London’s Excel venue will play host to the 2022 Pokémon World Championships in August – and this time it will also feature the Pokémon Unite Championship Series.
This tournament for the Nintendo Switch MOBA game Pokémon Unite, which launched in July 2021, will feature more than $1m in prizes including $500,000 at the World Championships. This event will also include finals in other games like Pokémon Sword and Shield, Pokémon TCG, Pokémon GO and Pokkén Tournament DX.
For Unite, there will be seven regional zones supported for its first season: North America, South America, Europe, Oceania, Japan, South Korea and Asia-Pacific (APAC). Each region will allow two teams to progress to the world finals, except for Oceania and South America, which will each let one team progress.
A series of qualifying tournaments in each zone will be held each month, and players will earn Championship Points (CP) based on their team’s finishing place in that month’s tournament. Those with the most CP will qualify for the Regional Championships, then from there the best will reach the Pokémon World Championships.
Each month’s tournament will feature an open qualifier round, such as the February Cup (running from February 19th to 20th 2022), in which teams will compete in a double-elimination format. The top 16 teams will advance to the monthly finals event, which will be broadcast in most regions.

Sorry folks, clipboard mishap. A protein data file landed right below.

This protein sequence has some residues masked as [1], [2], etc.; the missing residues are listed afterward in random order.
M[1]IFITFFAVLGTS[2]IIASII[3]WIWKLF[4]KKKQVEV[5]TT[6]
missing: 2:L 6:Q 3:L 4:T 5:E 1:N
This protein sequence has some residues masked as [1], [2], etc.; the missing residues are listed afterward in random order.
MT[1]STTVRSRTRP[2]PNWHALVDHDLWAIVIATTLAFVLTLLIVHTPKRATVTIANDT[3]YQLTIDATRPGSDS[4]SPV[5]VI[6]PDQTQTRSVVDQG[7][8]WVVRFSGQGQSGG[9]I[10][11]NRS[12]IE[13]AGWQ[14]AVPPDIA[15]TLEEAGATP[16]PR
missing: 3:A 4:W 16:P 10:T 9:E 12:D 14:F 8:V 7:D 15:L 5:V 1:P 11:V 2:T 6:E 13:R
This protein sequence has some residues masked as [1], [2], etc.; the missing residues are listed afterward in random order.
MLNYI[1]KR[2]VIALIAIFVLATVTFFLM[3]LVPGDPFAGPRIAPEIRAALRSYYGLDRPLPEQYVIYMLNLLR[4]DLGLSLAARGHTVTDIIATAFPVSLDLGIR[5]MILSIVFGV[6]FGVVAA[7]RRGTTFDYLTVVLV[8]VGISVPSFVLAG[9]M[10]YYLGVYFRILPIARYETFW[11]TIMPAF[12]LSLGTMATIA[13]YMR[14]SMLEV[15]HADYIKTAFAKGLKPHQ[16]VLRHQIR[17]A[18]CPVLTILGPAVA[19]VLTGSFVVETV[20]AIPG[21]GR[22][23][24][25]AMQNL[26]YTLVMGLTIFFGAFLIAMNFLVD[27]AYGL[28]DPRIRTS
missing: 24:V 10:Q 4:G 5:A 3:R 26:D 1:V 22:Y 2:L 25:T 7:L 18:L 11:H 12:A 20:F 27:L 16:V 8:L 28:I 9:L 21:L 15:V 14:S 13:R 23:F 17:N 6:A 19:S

Then, in April, players will also be able to compete in the Aeos Cup, a special tournament that awards prizes and more CP than the monthly tournaments.
Pokémon Unite esports events are open to players aged 16 years old and above, with some countries having a restriction of 18+.
Pokémon Unite is a casual MOBA, akin to League of Legends and Dota 2, but is more friendly to beginners and younger players. Further reading: Pokémon Unite – thoughts from a 4-year-old and his 35-year-old dad: Is this the perfect entry-point MOBA?
Dom is an award-winning writer who graduated from Bournemouth University with a 2:1 degree in Multi-Media Journalism in 2007.
As a long-time gamer having first picked up the NES controller in the late ’80s, he has written for a range of publications including GamesTM, Nintendo Official Magazine, industry publication MCV as well as Riot Games and others. He worked as head of content for the British Esports Association up until February 2021, when he stepped back to work full-time on Esports News UK and as an esports consultant helping brands and businesses better understand the industry.